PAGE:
There are many opinions on what a small physician practice should do to survive as a business. Obviously, in these times, it is more important than ever to “keep your eye on the ball” in order to ensure a profitable practice and your livelihood.I recently conducted a webinar for DecisionHealth on the 7 Habits of Highly Profitable Medical Practices which are tried and true examples of what high performing practices do to stay ahead of the game and viable practices.
In a recent session at the American College of Physicians’ (ACP) annual meeting, John H. O’Neill, Jr., DO, FACP, Vice Chairman of the ACP, learned that many physicians would rather stay in private practice. Physicians who prefer working in solo or small-practice arrangements appreciate the increased autonomy and control over the work environment that they have, as well as close doctor-patient relationships, compared with those in larger groups
In this session, O’Neill provided attendees his opinion of what factors were most important for a small practice to stay viable. O’Neill offered the following advice:
- Analyze your top 10 charges/reimbursements by payer, including immunizations, then approach and negotiate with payers for better reimbursement. “As internists, our bread and butter is really evaluation/management codes,” he says. Physicians can use their payer program participation as leverage, he says.
- Identify and micromanage your overhead using accounting software. “If you’re going to manage your overhead, you have to know what it is,” O’Neill adds. Track expenses and determine which reports to generate and read.
- Pinpoint the procedures that best fit your practice, then track and optimize their use.
- Implement an electronic health record/practice management system to help you improve the care you provide and to optimize your billing and reporting. He recommends using the same vendor for both systems to ensure compatibility.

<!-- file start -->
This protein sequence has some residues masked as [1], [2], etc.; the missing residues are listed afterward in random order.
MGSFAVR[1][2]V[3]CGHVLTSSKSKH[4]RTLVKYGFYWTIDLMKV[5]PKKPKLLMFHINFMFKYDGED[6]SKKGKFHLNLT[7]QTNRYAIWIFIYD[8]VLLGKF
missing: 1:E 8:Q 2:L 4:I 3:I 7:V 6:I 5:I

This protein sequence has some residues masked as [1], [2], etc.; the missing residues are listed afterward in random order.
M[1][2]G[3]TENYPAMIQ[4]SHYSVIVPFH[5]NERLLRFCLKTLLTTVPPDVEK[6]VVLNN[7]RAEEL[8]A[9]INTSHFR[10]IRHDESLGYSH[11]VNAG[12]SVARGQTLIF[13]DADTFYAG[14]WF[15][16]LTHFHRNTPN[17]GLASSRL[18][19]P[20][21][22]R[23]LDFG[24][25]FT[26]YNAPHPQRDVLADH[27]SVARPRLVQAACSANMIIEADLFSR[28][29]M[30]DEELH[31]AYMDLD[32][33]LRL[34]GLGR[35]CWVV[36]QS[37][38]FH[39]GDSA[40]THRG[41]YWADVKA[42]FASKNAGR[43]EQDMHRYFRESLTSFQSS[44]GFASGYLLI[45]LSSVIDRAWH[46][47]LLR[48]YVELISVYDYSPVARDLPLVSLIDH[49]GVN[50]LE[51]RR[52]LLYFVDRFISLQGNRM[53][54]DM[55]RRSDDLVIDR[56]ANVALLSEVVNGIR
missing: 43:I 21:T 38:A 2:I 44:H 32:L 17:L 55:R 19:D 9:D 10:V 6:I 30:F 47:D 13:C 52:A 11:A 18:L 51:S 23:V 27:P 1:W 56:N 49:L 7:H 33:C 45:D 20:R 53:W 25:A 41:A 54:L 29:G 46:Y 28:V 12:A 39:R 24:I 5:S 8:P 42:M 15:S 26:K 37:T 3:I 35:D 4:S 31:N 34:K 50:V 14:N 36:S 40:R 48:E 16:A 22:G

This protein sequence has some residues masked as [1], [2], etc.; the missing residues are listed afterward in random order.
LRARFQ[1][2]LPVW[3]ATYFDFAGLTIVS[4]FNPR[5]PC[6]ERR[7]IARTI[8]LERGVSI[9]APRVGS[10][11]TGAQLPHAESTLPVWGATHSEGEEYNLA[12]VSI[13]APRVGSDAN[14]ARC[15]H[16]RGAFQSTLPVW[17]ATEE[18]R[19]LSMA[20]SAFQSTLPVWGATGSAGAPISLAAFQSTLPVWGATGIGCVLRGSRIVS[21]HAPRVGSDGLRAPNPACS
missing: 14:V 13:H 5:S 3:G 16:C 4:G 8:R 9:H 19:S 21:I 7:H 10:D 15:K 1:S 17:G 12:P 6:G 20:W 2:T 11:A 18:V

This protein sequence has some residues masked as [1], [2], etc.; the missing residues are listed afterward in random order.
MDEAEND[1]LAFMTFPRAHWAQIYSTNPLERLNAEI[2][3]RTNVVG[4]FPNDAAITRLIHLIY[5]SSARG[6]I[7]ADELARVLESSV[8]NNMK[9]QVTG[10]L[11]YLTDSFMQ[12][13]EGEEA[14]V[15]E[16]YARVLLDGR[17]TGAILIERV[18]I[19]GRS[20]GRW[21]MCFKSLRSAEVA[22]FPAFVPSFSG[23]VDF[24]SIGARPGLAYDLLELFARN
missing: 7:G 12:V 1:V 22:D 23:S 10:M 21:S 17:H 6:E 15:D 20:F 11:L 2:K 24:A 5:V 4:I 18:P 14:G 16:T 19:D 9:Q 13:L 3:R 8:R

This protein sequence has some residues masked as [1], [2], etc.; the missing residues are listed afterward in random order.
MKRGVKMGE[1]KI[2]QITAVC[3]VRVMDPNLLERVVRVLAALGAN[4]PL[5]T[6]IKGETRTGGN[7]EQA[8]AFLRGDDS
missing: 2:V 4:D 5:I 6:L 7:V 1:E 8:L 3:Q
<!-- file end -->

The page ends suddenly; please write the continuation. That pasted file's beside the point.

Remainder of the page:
- Consider developing or becoming part of a Patient-Centered Medical Home (PCMH). “That’s where we’re heading,” O’Neill says. One major difference between current practices and PCMHs is that the latter includes one or more care coordinators who follow the patient inside and outside the practice.
- Think about using midlevel providers in your practice; they can generate additional revenue.
I will agree with some of his points, but there are issues with others that, in my opinion, you need to be mindful of. Implementing an electronic health/practice management system is the right way to go for the future, but you really have to have a well planned implementation plan and all physicians need to really need to immerse themselves into learning it and setting up templates far in advance of going live. This is the only way it will help you improve your care and optimize your billing and reporting, otherwise it will just hinder, and possibly be the downfall of the entire practice.
I am not completely convinced that the PCMH is the way to go. This is very similar to the old “gatekeeper” system that we had back in the 90′s. If done correctly, it can definitely improve patient care, but the jury is still out on how reimbursement will turn out and how practices will survive within this structure. The other points O’Neill communicated make sense and practices of ANY size should pay attention and heed his advice. Remember, this is your business and livelihood, run the business like a business and if you need an expert to help you along the way, make the investment, but conduct and discuss the return on your investment (ROI) first to ensure that the money you spend will bring forth the results you intend. Of course, this goes for any investment you make in your practice.